The Cringiest DIY Trends According to TikTok’s Favorite Designers, Decorators, and DIY’ers

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At one point, a “Live, Laugh, Love” sign mounted on the wall above a sofa (or even better, the toilet) was the hallmark of cringe for DIY trends, but now it’s a little more covert. Once reserved for Gen Z’s disdain for anything they deemed embarrassing, the term cringe has firmly planted its presence in design. And we hate to break it to you, but no one is immune from being cringe—not even us.

So how do we avoid empty design when a new aesthetically driven trend appears almost daily? Whether it’s cottagecore, coquettecore, or even goblincore; it can be hard to keep up with what’s in. But at the heart of every fad is something more substantial—style. You can’t teach style; it’s what sets tastemakers apart from the rest. It’s why they’re touted as influencers. And it’s why millions of people wait with bated breath to see how they’ll incorporate trends like, say, Peach Fuzz, Pantone’s latest color of the year.

Their innately stylish and signature taste is not a result of trend-hopping but a culmination of trial and error and an instinctual understanding of design. So who better to tackle the mother of all design categories than TikTok’s favorite DIY’ers? Unfiltered and brutally honest, these eight content creators share what they love, loathe, and find totally cringe as far as DIY trends go.

Arts & Crafting a TV Frame

There was a collective sigh of relief when Samsung released The Frame, a super thin TV that mimics framed art, in 2017. When mounted on a wall, it sits flush against the wall and can display high-definition photos even when turned off. Additionally, owners can purchase frames, or bezels, to place around the TV, hence the name. Finally, an alternative to the bulky plastic hanging from our limewashed walls.

Intended to blend seamlessly with your decor, The Frame is beloved by countless interior designers, and your most design-savvy friends, for its graceful discretion. Anthony Immediato, a Philadelphia-based interior stylist known for his impeccable taste and honest takes on design trends, notes that while he understands it’s a pricey piece of technology, he doesn’t think frames work on just any TV screen. The entire purpose is to disguise your television, but DIY’ing custom frames may be doing the opposite. “This resulted in what was essentially a black box with a picture frame around it,” he explains. “To me, this makes your TV stand out more, contradicting the whole point of the DIY.”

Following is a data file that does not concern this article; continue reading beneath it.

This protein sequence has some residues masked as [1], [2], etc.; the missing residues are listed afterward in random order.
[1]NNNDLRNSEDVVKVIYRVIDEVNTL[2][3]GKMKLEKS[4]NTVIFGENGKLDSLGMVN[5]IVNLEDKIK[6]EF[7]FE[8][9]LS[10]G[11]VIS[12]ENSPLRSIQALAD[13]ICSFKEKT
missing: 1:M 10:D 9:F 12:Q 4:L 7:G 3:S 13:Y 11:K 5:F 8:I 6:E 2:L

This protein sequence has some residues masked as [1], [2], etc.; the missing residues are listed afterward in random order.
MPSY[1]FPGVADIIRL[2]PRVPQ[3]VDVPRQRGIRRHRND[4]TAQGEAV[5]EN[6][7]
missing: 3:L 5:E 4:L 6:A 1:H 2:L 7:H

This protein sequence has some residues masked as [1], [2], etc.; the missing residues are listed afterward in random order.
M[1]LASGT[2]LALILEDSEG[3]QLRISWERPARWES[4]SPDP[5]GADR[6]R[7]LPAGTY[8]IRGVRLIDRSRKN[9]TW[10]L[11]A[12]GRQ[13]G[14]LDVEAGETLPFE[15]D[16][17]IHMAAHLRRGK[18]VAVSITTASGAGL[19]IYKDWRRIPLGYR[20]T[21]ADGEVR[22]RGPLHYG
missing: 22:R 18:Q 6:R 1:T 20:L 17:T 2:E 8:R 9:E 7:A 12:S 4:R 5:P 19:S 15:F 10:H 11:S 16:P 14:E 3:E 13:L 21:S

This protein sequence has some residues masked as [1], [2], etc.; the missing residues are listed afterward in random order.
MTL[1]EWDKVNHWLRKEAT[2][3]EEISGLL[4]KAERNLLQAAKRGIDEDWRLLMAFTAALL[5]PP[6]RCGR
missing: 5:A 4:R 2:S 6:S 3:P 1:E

Imani Keal, a DC-based interior decorator, also has a hot take on TVs, a subject that she’s very vocal about. “I cannot stand seeing people hide TVs in small spaces,” she confesses. “If you’re not a big TV watcher, maybe, but insinuating that a viable TV is some kind of crime is deeply annoying.” If you must disguise it, Keal recommends The Frame, but really she just wants people to stop the shaming and keep their spaces real. “Most of us watch TV and build our living rooms around that activity,” Keal adds. “There’s nothing wrong with that. It makes me cringe to watch people build a home to convey an aesthetic that isn’t real.”

The $7 Mirror Hack is Tack

Listen, we get it: Mirrors are expensive. But they’re also one of those critical pieces that can truly transform your space. However, instead of investing in a quality crafted mirror, many people are now opting for the “$7 mirror hack.” This trend involves buying multiple $7 mirrors, typically from Walmart or Target, and mounting them together to make a mirror wall.





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Alexandra Williams
Alexandra Williams
Alexandra Williams is a writer and editor. Angeles. She writes about politics, art, and culture for LinkDaddy News.

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